58      It must therefore be stated that a residence requirement of five years, such as that laid down in the national legislation at issue in the main proceedings, does not go beyond what is necessary to attain the objective of ensuring that students from other Member States are to a certain degree integrated into the society of the host Member State.

59      That finding is without prejudice to the option for Member States to award maintenance grants to students from other Member States who do not fulfil the five year residence requirement should they wish to do so.

60      In the light of the foregoing, the response to the second to fourth questions must be that a student who is a national of a Member State and travels to another Member State to study there can rely on the first paragraph of Article 12 EC in order to obtain a maintenance grant where he or she has resided for a certain duration in the host Member State. The first paragraph of Article 12 EC does not preclude the application to nationals of other Member States of a requirement of five years’ prior residence.

 The fifth question

61      By this question, the Centrale Raad van Beroep is essentially enquiring whether Community law, in particular the principle of legal certainty, precludes the retroactive application of a residence requirement which, at the time of the facts in the main proceedings, could not have been known to the applicant.

62      It must be pointed out in this connection that the Policy rule of 9 May 2005 entered into force on its publication, with retroactive effect from 15 March 2005, that is, after the facts in the main proceedings took place.

63      The referring court, however, takes the view that the Policy rule of 9 May 2005 is relevant to the outcome of the dispute in the main proceedings, since it reflects the way in which the IB-Groep decided to implement the judgment in Bidar, and the effects of that judgment were not temporally limited.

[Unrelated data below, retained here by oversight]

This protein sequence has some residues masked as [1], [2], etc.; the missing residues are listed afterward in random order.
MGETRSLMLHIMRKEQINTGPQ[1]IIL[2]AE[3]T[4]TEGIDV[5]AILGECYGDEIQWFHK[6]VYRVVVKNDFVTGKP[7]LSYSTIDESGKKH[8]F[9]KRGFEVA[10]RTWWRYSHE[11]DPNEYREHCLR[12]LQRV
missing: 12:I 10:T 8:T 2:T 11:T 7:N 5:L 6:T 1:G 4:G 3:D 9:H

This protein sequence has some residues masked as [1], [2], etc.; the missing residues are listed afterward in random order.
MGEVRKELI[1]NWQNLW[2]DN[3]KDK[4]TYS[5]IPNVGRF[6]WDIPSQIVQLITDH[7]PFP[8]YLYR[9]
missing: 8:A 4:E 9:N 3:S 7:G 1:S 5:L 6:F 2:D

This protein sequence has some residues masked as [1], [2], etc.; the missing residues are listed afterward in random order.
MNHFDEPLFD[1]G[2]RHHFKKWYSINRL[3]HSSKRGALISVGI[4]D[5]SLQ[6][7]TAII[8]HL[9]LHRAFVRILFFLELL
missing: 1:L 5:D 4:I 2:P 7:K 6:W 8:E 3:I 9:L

64      The referring court states that its doubt on that issue originates from the judgment in Collins, inasmuch as the Court held, in that judgment, that a residence requirement could not be imposed on an applicant for social assistance unless that applicant could have already known of the existence of that requirement during the reference period.

65      As is apparent from paragraph 56 above, the Court held in Collins that, in order to be proportionate, a residence requirement must be applied by the national authorities on the basis of clear criteria known in advance.

66      With a view to answering the question, it should be recalled that, since the effects of Bidar were not temporally limited, the interpretation of Article 12 EC which follows from that judgment may, and must, be applied by the national courts to legal relationships arising and established before that judgment, provided that in other respects the conditions enabling an action relating to the application of that rule to be brought before the courts having jurisdiction are satisfied (see, to that effect, Case 61/79 Denkavit italiana [1980] ECR 1205, paragraph 16, and Bidar, paragraph 66).

67      According to settled case-law, the principle of legal certainty – which is one of the general principles of Community law – requires, particularly, that rules of law be clear, precise and predictable in their effects, in particular where they may have negative consequences on individuals and undertakings (see, to that effect, Case C-143/93 Van Es Douane Agenten [1996] ECR I-431, paragraph 27, and Case C‑347/06 ASM Brescia [2008] ECR I-0000, paragraph 69).